Last night, as the results from the Iowa caucuses began to look conclusive, MSNBC’s co-anchor Chris Matthews marveled at the significance of the moment in American history: the people of Iowa (what many in the media have taken to calling “lily-white Iowa”) had chosen “Barack Hussein Obama” as their Democratic candidate. On Morning Joe with Joe Scarborough, Matthews returned to his musing of last night: “I tell you, it’s going to be a headline all over the world: ‘Barack Hussein Obama wins first presidential test in America.’” This is hardly the first time that the cable news channels have expressed fascination with Obama’s name—his full name.
In December 2006, CNN itself aired an entire report on the candidate’s troubling appellation—a forename that rhymes with Iraq, a middle name of Hussein, and a surname a mere consonant away from Osama. Reporters were filmed asking people on the street whether they thought Obama was a threat to Americans, and almost all those shown said yes. We need to strengthen our intelligence, many replied. They sincerely hoped we would find him soon. But on January 1, 2007, just days after the joking report, CNN fell victim to its own phonetic association when it aired a photo of Osama bin Laden below the question, “Where’s Obama?”
Okay, so it’s an easy mix-up. Surely, it was an accident, and more than likely some intern was flogged inside his CNN regulation cubicle that day. However, the occurrence is too frequent to be completely dismissed, because such flubs and gaffes remind us of how far Obama is from our traditional image of the American president. Even Chris Matthews, in seeking to spin this as a great story of American uplift, kept emphasizing Obama’s “Kenyan father,” and saying, “I just think it’s absolutely—with an Islamic background in his family—is so dramatic.” But one has to wonder, just what is Obama’s “Islamic background”? In a piece for Time, Obama himself wrote that “although my father had been raised a Muslim, by the time he met my mother he was a confirmed atheist, thinking religion to be so much superstition.”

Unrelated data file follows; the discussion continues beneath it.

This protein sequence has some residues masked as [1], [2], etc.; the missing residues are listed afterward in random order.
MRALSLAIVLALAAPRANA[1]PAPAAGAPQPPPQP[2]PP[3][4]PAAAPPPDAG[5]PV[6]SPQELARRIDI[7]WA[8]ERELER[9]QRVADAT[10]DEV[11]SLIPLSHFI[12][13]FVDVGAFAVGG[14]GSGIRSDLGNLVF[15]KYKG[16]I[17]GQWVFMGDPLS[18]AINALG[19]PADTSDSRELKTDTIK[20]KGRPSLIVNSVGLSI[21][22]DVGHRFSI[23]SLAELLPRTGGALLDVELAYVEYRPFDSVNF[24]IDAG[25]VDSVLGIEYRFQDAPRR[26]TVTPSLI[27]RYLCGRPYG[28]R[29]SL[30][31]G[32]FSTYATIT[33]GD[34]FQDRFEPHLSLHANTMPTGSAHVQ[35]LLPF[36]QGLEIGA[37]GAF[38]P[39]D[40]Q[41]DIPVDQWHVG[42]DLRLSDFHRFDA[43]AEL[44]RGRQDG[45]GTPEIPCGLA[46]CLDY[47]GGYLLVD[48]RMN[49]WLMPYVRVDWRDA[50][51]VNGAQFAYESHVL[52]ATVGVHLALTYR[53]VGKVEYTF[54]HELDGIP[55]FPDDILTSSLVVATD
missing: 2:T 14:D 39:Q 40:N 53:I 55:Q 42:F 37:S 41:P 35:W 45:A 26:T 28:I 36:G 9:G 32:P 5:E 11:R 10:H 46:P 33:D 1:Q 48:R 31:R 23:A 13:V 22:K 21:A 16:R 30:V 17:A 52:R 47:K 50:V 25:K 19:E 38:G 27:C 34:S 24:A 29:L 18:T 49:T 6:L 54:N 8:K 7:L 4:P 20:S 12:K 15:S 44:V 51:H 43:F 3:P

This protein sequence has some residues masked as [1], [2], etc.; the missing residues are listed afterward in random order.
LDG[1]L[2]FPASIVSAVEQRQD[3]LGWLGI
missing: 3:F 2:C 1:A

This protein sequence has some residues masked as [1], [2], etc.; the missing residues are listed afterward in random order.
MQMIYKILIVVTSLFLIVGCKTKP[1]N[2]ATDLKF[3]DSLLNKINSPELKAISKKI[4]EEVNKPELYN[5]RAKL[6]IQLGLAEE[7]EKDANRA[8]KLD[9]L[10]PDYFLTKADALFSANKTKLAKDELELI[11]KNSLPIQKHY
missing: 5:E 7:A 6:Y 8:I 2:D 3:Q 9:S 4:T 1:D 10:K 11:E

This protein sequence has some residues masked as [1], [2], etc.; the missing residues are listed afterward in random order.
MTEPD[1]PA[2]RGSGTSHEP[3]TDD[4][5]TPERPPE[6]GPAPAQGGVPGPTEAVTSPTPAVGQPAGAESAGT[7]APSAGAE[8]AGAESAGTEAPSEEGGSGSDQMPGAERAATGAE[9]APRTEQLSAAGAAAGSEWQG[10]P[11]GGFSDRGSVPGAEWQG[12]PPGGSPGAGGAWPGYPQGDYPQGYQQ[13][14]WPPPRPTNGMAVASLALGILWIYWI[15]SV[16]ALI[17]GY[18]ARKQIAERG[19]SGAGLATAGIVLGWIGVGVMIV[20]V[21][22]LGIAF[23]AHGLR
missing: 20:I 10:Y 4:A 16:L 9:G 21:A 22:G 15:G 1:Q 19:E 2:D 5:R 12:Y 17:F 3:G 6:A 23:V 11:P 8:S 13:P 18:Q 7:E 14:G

- Obama prepares to speak before a packed gallery in the Texas House of Representatives at the 2006 Texas Book Festival in Austin. (Matt Wright/CC)
Worse still, Matthews’s exuberance also seems only to confirm certain spurious bits of Obama’s biography. Most notably, the conservative magazine Insight, owned by the Washington Times, last winter claimed that Obama had attended a madrassa while living in Indonesia as a child. The report sparked a flood of rumors claiming that the candidate was a closet Muslim, reported nowhere more brazenly than on Fox News. Steve Doocy, host of Fox & Friends, reminded viewers that madrassas are “financed by Saudis” and “teach this Wahhabism which pretty much hates us.” Later in the show, a caller suggested that “maybe [Obama] doesn’t consider terrorists the enemy,” to which anchor Brian Kilmeade responded, “Well, we’ll see about that.”